A bûche by any other name. Amy from Very Culinary calls this a cake roll, but it looks like a bûche de Noël to me! Based on a devil’s food cake mix, this cake is a snap to put together, and the filling and topping are chopped peppermint bark. So festive and pretty and perfect on your holiday table.
Milky Way Simply Caramel Flourless Chocolate Cake Roll
Brianne (Cupcakes and Kale Chips) made this cake roll for Easter, but whatever, right? I am positive that this cake roll would make just as lovely a bûche de Noël at Christmas. Whipped cream filling studded with chopped Simply Caramel bites, coated in a thin layer of ganache and then drizzled with milk chocolate caramel. You can do this.
Here is another of Jamie’s (Life’s a Feast) festive Christmas cakes. I just love this one! All she did to make the “bark” was to let long dribbles of melted chocolate harden up and then stuck them to the outside of the cake. So cool. And the flavor combination just screams Christmas.
Edible Holiday Centerpieces: Croquembouche
Croquembouche, literally translated, means “crispy in mouth.” The crispiness of a croquembouche comes from the thin layer of caramelized sugar on the outside of the individual cream puffs. Inside each puff is lovely pastry cream. Traditionally vanilla, you can flavor your pastry cream however you like. Another of the beauties of a croquembouche is that they don’t keep well for more than a few hours. That means your guests have to eat it.
I have to tell you, not a ton of bloggers tackle the croquembouche, and it’s a shame. They look impressive and they aren’t hard to make, honest, although they can be a bit time-consuming. And what a glorious centerpiece a towering croquembouche would make on a holiday buffet!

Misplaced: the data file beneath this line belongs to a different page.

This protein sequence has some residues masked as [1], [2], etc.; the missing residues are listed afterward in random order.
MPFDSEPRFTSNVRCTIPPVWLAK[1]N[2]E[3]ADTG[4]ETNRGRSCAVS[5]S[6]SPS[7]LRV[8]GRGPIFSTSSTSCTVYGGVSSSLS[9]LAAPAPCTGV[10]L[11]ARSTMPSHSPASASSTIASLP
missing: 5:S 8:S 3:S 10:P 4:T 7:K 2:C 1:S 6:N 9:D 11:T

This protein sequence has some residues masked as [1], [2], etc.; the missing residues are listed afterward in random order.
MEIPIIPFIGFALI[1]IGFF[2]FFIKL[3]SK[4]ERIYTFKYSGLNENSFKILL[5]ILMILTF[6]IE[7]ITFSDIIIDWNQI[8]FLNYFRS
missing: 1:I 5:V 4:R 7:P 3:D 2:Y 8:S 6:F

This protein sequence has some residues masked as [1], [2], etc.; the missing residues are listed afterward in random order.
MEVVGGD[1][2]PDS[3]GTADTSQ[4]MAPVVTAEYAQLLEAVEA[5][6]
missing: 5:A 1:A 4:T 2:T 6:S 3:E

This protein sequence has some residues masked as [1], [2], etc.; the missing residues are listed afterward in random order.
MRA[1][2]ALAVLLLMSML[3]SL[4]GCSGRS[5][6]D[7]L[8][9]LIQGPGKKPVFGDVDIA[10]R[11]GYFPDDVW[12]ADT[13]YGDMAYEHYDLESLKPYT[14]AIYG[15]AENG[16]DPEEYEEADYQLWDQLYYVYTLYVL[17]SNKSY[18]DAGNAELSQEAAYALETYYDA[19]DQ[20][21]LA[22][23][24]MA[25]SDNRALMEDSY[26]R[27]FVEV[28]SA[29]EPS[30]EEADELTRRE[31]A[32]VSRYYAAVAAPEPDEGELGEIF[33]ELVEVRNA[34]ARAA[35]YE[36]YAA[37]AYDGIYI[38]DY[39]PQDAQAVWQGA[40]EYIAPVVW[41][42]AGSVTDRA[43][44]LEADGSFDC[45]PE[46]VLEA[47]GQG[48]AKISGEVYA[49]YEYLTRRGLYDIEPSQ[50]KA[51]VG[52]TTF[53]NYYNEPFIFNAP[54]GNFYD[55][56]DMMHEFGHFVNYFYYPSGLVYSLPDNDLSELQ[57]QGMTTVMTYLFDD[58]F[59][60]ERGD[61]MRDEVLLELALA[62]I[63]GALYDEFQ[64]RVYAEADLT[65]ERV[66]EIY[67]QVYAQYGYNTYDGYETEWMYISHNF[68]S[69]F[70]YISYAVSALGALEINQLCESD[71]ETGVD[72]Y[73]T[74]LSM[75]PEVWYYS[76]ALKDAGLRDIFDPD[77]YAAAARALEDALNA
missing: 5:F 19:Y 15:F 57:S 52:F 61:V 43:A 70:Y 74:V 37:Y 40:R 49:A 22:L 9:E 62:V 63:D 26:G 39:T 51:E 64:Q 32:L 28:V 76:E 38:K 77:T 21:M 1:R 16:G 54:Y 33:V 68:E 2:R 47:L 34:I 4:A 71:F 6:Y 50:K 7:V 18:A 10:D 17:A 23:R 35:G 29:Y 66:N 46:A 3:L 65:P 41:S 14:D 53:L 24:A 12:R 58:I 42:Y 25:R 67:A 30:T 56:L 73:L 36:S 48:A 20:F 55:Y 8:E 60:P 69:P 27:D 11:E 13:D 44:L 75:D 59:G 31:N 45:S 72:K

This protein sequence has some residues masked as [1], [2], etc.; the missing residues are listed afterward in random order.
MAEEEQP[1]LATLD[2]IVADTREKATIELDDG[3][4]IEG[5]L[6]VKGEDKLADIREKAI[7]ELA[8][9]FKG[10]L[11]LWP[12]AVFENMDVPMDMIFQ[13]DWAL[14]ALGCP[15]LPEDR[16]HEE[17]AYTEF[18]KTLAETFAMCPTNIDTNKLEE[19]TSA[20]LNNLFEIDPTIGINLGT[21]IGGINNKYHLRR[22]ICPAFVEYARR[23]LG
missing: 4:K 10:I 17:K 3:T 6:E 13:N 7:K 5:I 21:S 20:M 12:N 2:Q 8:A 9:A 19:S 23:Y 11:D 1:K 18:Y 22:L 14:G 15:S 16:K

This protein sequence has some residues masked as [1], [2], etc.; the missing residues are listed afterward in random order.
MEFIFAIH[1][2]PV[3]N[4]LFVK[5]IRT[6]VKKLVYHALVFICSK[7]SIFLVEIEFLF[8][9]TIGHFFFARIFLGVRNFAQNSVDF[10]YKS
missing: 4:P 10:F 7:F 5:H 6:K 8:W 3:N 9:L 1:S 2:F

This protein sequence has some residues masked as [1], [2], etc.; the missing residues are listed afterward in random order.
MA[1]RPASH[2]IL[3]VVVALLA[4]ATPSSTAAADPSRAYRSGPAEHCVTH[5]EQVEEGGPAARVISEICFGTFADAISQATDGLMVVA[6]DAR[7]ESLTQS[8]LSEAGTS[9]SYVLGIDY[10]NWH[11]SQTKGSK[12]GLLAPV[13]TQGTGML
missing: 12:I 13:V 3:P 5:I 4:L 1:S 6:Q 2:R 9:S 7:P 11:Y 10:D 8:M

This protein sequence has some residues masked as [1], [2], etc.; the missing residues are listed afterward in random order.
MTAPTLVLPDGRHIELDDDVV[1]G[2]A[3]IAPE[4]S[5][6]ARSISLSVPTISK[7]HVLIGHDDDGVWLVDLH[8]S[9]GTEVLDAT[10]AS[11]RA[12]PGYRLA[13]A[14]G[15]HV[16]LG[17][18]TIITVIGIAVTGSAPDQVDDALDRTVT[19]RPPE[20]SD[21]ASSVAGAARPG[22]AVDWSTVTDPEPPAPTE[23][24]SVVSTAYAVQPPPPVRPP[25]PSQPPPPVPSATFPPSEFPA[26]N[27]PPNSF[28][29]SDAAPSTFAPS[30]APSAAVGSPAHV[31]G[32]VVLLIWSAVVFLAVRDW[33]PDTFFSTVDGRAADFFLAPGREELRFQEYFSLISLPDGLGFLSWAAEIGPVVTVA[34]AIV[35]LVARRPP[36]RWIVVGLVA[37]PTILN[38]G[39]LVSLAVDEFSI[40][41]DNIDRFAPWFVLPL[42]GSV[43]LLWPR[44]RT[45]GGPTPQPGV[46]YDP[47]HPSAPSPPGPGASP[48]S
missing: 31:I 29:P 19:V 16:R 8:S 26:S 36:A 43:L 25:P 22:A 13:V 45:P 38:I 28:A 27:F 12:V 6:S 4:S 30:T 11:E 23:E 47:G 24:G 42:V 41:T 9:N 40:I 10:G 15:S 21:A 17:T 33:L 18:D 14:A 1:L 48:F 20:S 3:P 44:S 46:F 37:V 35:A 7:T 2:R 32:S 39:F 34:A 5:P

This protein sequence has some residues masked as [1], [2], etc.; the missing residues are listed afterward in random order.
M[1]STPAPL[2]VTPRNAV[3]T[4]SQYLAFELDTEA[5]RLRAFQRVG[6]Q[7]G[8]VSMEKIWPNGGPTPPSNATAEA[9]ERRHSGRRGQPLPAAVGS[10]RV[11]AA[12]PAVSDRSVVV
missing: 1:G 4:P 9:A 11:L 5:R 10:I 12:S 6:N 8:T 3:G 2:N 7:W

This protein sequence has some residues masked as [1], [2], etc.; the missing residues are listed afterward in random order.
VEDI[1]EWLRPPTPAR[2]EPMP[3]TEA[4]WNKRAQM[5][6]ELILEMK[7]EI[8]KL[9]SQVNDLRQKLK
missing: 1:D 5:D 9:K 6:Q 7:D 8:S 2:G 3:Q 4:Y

In searching for photos of croquembouche I could share, I came across one I thought particularly striking with an elegant, tall, thin conical shape and adorned with gumpaste flowers. When I clicked on it, I realized I knew who had made it. My friend, Joe Pastry! He has generously allowed me to use his photograph (thanks, Joe!). After you finish admiring the beauty, do head over to his site for a really detailed tutorial on how to make your own croquembouche.
Edible Holiday Centerpieces: The Narnia Cake
I just posted this cake a couple of days ago, but I think it bears repeating. Not necessarily for the exact recipe, although the carrot cake/eggnog cream cheese frosting combination is great, but for the way it’s decorated. It’s very easy to do, and for those of you who still don’t believe you can make a bûche de Noël, this cake is a less intimidating prospect.
- Make a layer cake and put a thin coat of icing between the layers.
- Cut it in half and stack the halves on top of each other with a little more frosting.
- Turn the cake flat side down on a serving plate.
- Frost and decorate.
The fun part is there are so many ways to decorate a cake like this. You can decorate it like a hill, either a winter one or a springtime hill for Easter, or you can decorate it like a log–making arcs of frosting on each end as if it’s a portion of a tree stump lying on its side in the snow.
I’m calling it “The Narnia Cake” because Ryan, who sent me the carrot cake recipe, emailed me to say the way I decorated the cake reminded him of Narnia! Call it what you want: hill cake, Narnia cake, fallen log. This would be a great project to do with your kids. You could even make small ones out of halved cupcakes and your kids could decorate them individually. Have fun with it!
I hope you’re inspired by all these lovely cakes, bûche de Noël and otherwise. Thank you for spending time with me today. Have a truly lovely holiday.